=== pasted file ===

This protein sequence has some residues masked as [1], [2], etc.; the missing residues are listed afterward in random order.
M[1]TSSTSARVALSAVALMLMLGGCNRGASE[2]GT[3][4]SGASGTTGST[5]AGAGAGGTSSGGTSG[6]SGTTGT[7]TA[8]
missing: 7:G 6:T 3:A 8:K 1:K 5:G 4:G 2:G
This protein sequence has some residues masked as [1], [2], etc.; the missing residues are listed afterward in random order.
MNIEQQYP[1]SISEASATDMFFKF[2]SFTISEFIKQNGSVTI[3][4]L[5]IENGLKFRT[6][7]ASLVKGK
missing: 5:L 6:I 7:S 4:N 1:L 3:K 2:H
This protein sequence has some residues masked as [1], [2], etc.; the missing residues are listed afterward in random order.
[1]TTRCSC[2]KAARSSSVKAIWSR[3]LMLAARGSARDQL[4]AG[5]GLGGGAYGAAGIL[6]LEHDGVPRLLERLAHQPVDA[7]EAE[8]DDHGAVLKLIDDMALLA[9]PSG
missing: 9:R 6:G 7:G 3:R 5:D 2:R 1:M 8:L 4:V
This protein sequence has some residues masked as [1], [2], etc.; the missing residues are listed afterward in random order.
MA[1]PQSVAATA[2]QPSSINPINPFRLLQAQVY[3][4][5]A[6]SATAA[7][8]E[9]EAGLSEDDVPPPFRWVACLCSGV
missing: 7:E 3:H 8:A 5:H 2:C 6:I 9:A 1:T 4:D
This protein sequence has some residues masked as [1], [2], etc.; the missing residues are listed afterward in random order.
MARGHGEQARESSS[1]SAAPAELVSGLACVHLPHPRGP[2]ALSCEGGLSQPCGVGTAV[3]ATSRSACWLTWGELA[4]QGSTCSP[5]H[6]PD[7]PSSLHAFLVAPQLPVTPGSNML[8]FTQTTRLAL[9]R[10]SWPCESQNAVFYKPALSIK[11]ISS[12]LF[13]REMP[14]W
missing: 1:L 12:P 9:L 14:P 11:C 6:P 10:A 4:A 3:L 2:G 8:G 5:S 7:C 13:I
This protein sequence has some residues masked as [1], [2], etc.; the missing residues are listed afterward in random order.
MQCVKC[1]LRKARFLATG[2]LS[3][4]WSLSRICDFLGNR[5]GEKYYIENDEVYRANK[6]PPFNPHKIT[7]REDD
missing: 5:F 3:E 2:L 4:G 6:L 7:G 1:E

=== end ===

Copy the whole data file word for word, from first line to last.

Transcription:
This protein sequence has some residues masked as [1], [2], etc.; the missing residues are listed afterward in random order.
M[1]TSSTSARVALSAVALMLMLGGCNRGASE[2]GT[3][4]SGASGTTGST[5]AGAGAGGTSSGGTSG[6]SGTTGT[7]TA[8]
missing: 7:G 6:T 3:A 8:K 1:K 5:G 4:G 2:G
This protein sequence has some residues masked as [1], [2], etc.; the missing residues are listed afterward in random order.
MNIEQQYP[1]SISEASATDMFFKF[2]SFTISEFIKQNGSVTI[3][4]L[5]IENGLKFRT[6][7]ASLVKGK
missing: 5:L 6:I 7:S 4:N 1:L 3:K 2:H
This protein sequence has some residues masked as [1], [2], etc.; the missing residues are listed afterward in random order.
[1]TTRCSC[2]KAARSSSVKAIWSR[3]LMLAARGSARDQL[4]AG[5]GLGGGAYGAAGIL[6]LEHDGVPRLLERLAHQPVDA[7]EAE[8]DDHGAVLKLIDDMALLA[9]PSG
missing: 9:R 6:G 7:G 3:R 5:D 2:R 1:M 8:L 4:V
This protein sequence has some residues masked as [1], [2], etc.; the missing residues are listed afterward in random order.
MA[1]PQSVAATA[2]QPSSINPINPFRLLQAQVY[3][4][5]A[6]SATAA[7][8]E[9]EAGLSEDDVPPPFRWVACLCSGV
missing: 7:E 3:H 8:A 5:H 2:C 6:I 9:A 1:T 4:D
This protein sequence has some residues masked as [1], [2], etc.; the missing residues are listed afterward in random order.
MARGHGEQARESSS[1]SAAPAELVSGLACVHLPHPRGP[2]ALSCEGGLSQPCGVGTAV[3]ATSRSACWLTWGELA[4]QGSTCSP[5]H[6]PD[7]PSSLHAFLVAPQLPVTPGSNML[8]FTQTTRLAL[9]R[10]SWPCESQNAVFYKPALSIK[11]ISS[12]LF[13]REMP[14]W
missing: 1:L 12:P 9:L 14:P 11:C 6:P 10:A 4:A 3:L 2:G 8:G 5:S 7:C 13:I
This protein sequence has some residues masked as [1], [2], etc.; the missing residues are listed afterward in random order.
MQCVKC[1]LRKARFLATG[2]LS[3][4]WSLSRICDFLGNR[5]GEKYYIENDEVYRANK[6]PPFNPHKIT[7]REDD
missing: 5:F 3:E 2:L 4:G 6:L 7:G 1:E